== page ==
Abstract: (WITHDRAWN) The Intersection of Gender, Sexuality and Culture in Taiwan for Gay Men Seeking to Become Parents (Society for Social Work and Research 25th Annual Conference - Social Work Science for Social Change)

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320P (WITHDRAWN) The Intersection of Gender, Sexuality and Culture in Taiwan for Gay Men Seeking to Become Parents

Tuesday, January 19, 2021
* noted as presenting author
Marty Forth, MSW, Phd Student, University of Hong Kong, Hong Kong, Hong Kong
Background and Purpose:

In May 2019 Taiwan became the first Asian nation to legally permit same-sex marriage, changing the outlook for many local gay men had about options to form families and become parents. By investigating their experiences, through an intersectional lens this study sought to identify how constructed systems of oppression and privilege may facilitate or hinder the ability of other gay men to achieve their procreative goals of fatherhood. Even in Western culture there exists a perception a gay identity is incompatible with a procreative identity. This incorrect assumption is made even more intriguing when you factor in filial piety and deeply embedded cultural expectations that put heavy pressure on sons to procreate.


Using a mixed method design this study uses survey data and qualitative interviews to understand the factors influencing the decision to become parents by gay men in Taiwan. Quantitative data for this analysis came from a dataset of a self-reported online survey on reproductive issues and mental health among Taiwanese gay and bisexual adult men. Collected online between 11th – 27th May 2019, 2,525 potential participants showed an interest in the survey, with 1,422 submitted completed responses. Qualitative data is gathered from semi-structed interviews (n=14) with four professionals working in LGB fields in Taiwan, and ten Taiwan based ‘fathers’ who achieved parenthood via co-parenting, adoption and surrogacy. These interviews were originally conducted as part of a PhD dissertation (defence June 2020)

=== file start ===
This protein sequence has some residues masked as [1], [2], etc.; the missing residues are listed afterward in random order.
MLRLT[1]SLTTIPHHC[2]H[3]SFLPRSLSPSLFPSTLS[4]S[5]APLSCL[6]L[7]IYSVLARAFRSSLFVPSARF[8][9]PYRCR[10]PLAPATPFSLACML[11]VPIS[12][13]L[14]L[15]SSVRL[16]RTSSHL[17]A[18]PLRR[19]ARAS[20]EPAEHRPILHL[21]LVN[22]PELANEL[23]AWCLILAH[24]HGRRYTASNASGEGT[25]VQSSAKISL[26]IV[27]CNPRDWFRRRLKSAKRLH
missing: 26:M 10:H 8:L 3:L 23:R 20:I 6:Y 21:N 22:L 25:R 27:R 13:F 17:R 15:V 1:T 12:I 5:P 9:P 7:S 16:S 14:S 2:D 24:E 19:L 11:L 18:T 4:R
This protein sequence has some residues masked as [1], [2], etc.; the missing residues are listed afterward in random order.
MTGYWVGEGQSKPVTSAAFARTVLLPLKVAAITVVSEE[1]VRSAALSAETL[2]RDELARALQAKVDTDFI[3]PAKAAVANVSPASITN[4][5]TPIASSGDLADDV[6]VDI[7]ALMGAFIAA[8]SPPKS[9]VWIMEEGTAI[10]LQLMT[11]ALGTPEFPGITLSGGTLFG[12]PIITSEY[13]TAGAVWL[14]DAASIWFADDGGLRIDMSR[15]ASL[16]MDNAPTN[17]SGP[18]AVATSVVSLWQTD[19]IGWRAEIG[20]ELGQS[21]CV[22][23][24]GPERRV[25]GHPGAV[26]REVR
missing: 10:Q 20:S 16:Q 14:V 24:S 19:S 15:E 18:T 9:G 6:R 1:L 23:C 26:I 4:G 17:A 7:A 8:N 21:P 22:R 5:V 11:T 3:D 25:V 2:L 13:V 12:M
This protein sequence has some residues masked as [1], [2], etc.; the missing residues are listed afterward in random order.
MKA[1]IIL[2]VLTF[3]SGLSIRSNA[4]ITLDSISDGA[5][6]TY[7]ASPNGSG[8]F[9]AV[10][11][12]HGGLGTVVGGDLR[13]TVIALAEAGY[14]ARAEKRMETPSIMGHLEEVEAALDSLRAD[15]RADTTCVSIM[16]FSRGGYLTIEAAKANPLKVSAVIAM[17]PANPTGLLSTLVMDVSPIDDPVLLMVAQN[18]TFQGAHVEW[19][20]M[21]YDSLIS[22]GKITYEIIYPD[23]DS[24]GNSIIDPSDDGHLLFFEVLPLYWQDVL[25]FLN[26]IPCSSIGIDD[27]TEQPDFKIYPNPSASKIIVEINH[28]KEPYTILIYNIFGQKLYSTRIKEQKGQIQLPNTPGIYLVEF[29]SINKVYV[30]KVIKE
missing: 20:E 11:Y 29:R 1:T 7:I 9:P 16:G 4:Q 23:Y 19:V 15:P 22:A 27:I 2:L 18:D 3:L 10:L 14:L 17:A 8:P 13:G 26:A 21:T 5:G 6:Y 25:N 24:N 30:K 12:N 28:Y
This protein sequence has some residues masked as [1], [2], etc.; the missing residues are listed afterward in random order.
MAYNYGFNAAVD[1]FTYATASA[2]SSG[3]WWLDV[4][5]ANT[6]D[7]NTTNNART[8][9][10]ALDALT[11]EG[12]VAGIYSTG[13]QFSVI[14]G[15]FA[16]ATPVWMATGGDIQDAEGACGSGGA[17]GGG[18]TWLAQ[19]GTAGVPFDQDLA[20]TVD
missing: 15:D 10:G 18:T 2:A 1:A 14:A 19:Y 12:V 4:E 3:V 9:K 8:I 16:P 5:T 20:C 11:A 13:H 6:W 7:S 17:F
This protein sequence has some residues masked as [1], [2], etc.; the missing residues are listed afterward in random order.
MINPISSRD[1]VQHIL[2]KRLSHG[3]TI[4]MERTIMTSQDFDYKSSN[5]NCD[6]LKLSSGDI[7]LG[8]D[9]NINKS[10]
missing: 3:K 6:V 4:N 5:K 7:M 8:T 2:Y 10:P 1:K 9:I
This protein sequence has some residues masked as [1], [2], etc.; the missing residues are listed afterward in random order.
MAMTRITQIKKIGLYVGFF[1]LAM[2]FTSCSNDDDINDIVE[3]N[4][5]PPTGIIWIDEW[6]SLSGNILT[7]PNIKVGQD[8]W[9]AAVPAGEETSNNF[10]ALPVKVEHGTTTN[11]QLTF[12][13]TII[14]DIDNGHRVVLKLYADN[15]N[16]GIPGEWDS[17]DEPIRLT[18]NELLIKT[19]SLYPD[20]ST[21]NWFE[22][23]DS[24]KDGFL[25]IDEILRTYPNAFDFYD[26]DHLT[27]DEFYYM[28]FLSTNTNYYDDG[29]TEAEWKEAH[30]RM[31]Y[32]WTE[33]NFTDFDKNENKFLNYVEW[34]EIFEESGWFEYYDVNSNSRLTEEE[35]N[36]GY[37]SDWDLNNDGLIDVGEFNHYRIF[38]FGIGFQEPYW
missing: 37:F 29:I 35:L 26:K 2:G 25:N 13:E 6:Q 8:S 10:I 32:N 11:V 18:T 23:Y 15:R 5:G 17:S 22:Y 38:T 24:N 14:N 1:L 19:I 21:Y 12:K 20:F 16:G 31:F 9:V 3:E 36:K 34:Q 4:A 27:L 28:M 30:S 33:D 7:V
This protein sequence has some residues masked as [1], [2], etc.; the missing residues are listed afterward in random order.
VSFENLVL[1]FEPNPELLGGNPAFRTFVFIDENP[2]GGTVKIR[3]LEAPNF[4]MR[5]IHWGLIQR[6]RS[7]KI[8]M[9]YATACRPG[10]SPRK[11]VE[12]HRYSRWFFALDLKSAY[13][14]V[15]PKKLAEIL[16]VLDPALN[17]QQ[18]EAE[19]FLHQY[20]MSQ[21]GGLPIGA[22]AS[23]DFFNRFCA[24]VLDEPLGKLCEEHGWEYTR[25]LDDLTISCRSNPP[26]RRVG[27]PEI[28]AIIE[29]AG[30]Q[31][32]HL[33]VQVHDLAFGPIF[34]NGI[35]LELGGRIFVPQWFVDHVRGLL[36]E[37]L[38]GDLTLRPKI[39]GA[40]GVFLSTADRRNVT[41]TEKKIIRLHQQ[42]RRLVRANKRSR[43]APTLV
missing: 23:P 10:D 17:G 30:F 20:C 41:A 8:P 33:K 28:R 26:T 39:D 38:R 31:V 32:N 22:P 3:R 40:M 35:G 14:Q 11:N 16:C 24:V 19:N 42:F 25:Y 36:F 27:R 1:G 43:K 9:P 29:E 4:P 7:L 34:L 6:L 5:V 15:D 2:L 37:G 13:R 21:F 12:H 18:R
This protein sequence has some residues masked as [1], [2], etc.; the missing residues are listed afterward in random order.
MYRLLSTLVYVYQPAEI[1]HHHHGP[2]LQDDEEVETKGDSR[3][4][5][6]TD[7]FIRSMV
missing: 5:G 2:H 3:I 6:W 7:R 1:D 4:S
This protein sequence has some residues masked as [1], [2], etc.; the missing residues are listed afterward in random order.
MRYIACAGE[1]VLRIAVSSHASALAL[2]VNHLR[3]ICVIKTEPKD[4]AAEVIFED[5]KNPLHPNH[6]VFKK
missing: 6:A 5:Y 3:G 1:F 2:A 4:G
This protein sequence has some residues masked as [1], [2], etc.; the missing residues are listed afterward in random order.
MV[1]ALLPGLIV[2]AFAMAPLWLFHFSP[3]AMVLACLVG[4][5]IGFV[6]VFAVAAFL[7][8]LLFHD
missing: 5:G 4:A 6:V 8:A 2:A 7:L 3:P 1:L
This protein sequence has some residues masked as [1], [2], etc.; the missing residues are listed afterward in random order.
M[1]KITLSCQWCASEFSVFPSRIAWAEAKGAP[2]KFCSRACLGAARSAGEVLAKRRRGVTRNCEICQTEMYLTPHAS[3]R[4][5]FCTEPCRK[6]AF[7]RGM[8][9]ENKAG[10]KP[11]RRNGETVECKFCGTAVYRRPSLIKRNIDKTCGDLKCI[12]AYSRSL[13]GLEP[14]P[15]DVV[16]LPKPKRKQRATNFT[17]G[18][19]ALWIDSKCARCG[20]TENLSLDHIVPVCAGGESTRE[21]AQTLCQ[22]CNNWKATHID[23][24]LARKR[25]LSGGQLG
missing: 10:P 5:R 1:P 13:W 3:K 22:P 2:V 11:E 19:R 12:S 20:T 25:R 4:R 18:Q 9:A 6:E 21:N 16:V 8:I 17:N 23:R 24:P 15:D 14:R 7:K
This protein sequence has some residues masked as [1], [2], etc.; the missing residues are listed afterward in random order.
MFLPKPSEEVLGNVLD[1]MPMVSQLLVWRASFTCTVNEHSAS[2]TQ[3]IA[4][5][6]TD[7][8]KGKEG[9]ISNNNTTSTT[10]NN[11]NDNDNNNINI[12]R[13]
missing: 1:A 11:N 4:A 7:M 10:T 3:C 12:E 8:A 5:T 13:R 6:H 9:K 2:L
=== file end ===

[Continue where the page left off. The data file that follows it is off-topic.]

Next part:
Those who opted for surrogacy-only tended to be older and have higher socio-economic status than those who selected adoption-only and both options. For those who elected both adoption and surrogacy envisioned the ideal family having a greater number of children. Filial piety and internalized homophobia were positively associated with the acceptance of surrogacy-only over adoption-only and both. Surrogacy was the most popular choice, and is the most direct means to achieve the outcomes required by the dominant culture - a biologically related son, with the prospect of desirable features, to continue the family lineage, appease ancestors and ensure a grandparent role is fulfilled. The influence of family and culture on the development of a procreative identity can be partially explained through the concepts of filial obligation and face.

Conclusions and Implications:

This study sought to understand the phenomena of gay men becoming fathers, in a socio-cultural setting initially averse to such endeavours. This phenomena is juxtaposed with traditional requirements of role fulfillment and local hegemonic masculinity and creates notable discord in family structures. While a gay man’s sexual orientation may impede his goal of achieving parenthood, his social location as an educated economically privileged male will create opportunities for him to more easily overcome obstacles, which would derail the actions of other less privileged men. This research contributes to theory development on gender and culture scripts, at the unique intersection where gay men and Chinese culture meet.